Conn.App. 68, 80-81 (2004). The concept of bad faith includes
"both actual or constructive fraud, or a design to
mislead or deceive another, or a neglect or refusal to
fulfill some duty or some contractual obligation, not
prompted by an honest mistake as to one's rights or
duties, but by some interested or sinister motive."
Habetz v. Condon, 224 Conn. 231, 237 (1992), quoting
Black's Law dictionary (5th ed. 1979). In sum,
"[b]ad faith means more than mere negligence; it
involves a dishonest purpose." Id. An
insurer's "failure to conduct an adequate
investigation of a claim, when accompanied by other evidence,
reflecting an improper motive, properly may be considered as
evidence of bad faith." Karas v. Liberty Ins.
Corp., 33 F.Supp.3d 110, 116 (D. Conn. 2014).
"Allegations of a mere coverage dispute or negligence by
an insurer in conducting an investigation, " however, do
not state a claim for bad faith. Martin v. American
Equity Ins. Co., 185 F.Supp.2d 162');">185 F.Supp.2d 162 (D. Conn. 2002).
allegations do not plausibly assert that State Farm failed to
pay the insurance claim in full in bad faith. While Plaintiff
uses the watchwords of bad faith in his complaint, he does
not provide the requisite facts to "nudge [his] claim
across the line from conceivable to plausible." In
re Fosamax Products Liab. Litig., No. 09-cv-1412, 2010
WL 1654156, at*l (S.D.N.Y.Apr. 9, 2010). Plaintiff does not
set out which part of the policy State Farm ignored in
inadequately responding to his insurance claim nor its stated
reasons for doing so. Cf Liston-Smith v. CsaaFire &
Casualty Insurance Companya, No. 3:16-CV-00510 (JCH),
2016 WL 6246300, at *3 (D. Conn. Oct. 25, 2016) (granting
motion to dismiss claim for breach of duty of good faith and
fair dealing because plaintiff did "not explain what
policy provisions were used unreasonably, how they were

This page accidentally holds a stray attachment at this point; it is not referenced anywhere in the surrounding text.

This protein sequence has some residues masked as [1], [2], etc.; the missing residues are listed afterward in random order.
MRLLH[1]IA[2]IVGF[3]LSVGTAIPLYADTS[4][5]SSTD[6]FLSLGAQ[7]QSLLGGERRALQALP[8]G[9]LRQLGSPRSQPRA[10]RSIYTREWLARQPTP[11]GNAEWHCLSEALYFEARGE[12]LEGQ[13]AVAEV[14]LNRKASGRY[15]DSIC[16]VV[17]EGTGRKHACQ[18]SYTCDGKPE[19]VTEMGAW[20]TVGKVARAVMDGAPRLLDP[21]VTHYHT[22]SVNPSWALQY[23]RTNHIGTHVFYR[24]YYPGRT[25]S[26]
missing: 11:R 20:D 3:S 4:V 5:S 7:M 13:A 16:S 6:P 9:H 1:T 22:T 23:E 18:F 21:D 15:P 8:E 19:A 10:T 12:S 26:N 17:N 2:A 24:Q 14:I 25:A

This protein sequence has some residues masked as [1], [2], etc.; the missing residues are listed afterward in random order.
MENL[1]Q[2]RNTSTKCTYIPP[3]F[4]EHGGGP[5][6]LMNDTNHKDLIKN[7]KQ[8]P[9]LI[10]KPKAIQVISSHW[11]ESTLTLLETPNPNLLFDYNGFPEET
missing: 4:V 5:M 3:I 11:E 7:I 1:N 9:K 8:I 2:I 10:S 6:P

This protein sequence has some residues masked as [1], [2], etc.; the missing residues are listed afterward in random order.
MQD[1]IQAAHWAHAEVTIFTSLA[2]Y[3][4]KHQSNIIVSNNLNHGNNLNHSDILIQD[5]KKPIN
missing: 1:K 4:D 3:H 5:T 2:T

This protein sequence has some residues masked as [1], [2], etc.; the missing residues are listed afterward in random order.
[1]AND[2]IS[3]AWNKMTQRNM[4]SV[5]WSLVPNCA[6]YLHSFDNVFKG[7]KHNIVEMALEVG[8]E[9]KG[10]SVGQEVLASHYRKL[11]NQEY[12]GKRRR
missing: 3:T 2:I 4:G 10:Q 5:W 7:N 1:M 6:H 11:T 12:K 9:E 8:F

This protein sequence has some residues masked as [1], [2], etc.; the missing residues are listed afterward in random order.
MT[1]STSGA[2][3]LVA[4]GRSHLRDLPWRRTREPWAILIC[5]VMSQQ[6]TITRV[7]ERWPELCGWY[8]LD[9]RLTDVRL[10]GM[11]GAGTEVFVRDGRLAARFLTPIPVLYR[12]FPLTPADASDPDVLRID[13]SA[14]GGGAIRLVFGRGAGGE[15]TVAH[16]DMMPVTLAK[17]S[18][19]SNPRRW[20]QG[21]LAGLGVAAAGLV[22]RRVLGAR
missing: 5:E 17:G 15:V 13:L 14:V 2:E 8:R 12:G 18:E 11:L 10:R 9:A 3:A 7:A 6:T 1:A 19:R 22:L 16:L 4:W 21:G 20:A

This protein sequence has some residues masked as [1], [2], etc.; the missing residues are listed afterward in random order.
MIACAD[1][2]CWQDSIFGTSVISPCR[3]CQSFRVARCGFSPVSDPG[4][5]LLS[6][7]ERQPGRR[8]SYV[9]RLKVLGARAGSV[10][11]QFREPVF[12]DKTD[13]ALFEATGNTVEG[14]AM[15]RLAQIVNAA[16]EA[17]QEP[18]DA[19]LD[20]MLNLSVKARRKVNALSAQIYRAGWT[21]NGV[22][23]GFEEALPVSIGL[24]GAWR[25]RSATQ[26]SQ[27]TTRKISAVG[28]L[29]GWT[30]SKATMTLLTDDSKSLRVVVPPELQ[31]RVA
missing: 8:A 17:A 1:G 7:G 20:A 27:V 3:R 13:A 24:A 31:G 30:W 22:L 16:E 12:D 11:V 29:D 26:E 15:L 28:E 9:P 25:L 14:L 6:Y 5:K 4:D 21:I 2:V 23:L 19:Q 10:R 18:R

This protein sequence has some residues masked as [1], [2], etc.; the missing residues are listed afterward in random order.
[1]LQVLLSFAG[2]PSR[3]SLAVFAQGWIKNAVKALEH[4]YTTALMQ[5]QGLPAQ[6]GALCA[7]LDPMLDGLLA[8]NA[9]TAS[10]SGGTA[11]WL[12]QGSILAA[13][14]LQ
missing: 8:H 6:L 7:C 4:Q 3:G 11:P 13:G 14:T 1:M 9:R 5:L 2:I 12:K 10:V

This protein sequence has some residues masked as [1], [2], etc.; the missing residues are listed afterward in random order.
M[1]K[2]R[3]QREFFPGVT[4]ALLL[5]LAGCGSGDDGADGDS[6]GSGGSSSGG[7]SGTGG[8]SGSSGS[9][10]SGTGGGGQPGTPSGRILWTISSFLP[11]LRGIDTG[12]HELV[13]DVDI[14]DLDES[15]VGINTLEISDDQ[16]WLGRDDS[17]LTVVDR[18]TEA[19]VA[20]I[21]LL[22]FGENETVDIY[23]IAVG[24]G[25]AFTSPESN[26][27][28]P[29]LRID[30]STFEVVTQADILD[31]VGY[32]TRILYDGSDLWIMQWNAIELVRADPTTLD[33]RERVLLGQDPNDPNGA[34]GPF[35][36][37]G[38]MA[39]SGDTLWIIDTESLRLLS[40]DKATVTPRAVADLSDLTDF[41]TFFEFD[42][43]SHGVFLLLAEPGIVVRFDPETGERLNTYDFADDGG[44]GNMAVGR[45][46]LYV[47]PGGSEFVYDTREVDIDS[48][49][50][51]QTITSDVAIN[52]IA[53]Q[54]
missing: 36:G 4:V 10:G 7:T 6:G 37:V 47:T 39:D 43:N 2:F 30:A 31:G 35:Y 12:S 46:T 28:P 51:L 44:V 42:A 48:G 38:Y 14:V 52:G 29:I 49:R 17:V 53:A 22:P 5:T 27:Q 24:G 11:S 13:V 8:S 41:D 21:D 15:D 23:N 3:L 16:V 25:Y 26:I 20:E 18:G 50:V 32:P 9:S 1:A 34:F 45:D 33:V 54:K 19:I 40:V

applied, or even allege a sinister motive other than a denial
of benefits"); Martin v. American Equity Ins.
Co., 185 F.Supp.2d 162');">185 F.Supp.2d 162, 165 (D. Conn. 2002) (granting
motion to dismiss claim for breach of duty of good faith and
fair dealing because plaintiff "never specified] how or
in what manner defendant's denial of coverage . . . was
unreasonable, outrageous, malicious and done in bad
faith") (internal quotation marks omitted). Without such
information, Plaintiffs claim amounts to a mere "naked,
conclusory allegation as to the legal status of
defendant's acts. . . ." Martin, 185
F.Supp.2d at 165. Plaintiffs count must therefore be
dismissed under Fed.R.Civ.P. 12(b)(6).
Violation of CUIPA (count 3)
Farm moves to dismiss Count Three, which alleges a violation
of CUIPA. CUIPA proscribes a number of "unfair methods
of competition and unfair and deceptive acts or practices in
the business of insurance." Conn. Gen. Stat. §
38a-316(6). These include "[u]nfair claim settlement
practices, " such as "refusing to pay claims
without conducting a reasonable investigation based upon all
available information." Id. "To sustain a
claim of unfair settlement practices, 'it is essential
that the Complaint allege that the defendant engaged in more
than a single unfair act; it must have engaged in the
proscribed act often enough that it constitutes a general